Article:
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The Question

(Submitted December 17, 1998)

Why do stars twinkle? I have heard that it is because the light is refracted as it passes through the atmosphere, but if that is true, why does light from planets not twinkle?

The Answer

You've heard it right.

Twinkling is closely related to what astronomers call 'seeing' (atmospheric blurring of an image). Both are caused by the turbulent cells in the upper atmosphere: these are little pockets of air that have different density, temperature, humidity etc. than the surrounding air. The density contrast causes refraction, and as different cells move in and out of your line of sight, the image of the star (which is point-like) is seen to move around from one second to the next. This movement is seen as twinkling by the eyes; if you take a photograph over several minutes, as astronomers often do, then the image becomes blurred. The seeing (this blurring) can be as good as ~0.5 second of arc at the best astronomical sites on Earth, while the worst I've ever seen at a professional observatory was about 8 seconds of arc (we gave up observing that night; more typically, 2 seconds of arc would be considered bad by today's professional astronomers). 1 second of arc is 1/3600th of a degree.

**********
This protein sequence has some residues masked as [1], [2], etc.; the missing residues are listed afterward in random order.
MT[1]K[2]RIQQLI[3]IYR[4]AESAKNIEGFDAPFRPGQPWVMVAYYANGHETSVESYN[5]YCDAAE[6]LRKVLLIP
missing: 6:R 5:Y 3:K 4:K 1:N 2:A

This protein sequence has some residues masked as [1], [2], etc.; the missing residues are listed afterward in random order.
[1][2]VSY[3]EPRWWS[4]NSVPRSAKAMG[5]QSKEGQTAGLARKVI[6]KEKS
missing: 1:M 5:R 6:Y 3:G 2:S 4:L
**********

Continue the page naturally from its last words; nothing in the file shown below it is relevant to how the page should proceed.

So why don't planets twinkle? This is because, even though they may look point-like to naked eyes, they are actually much bigger than the typical seeing. This means that you observe the combination of light which has passed through different atmospheric cells. Thus, the turbulent effects are averaged out, making the planets look steady.

Hope this helps.

Koji Mukai & Maggie Masetti
for "Ask an Astrophysicist"

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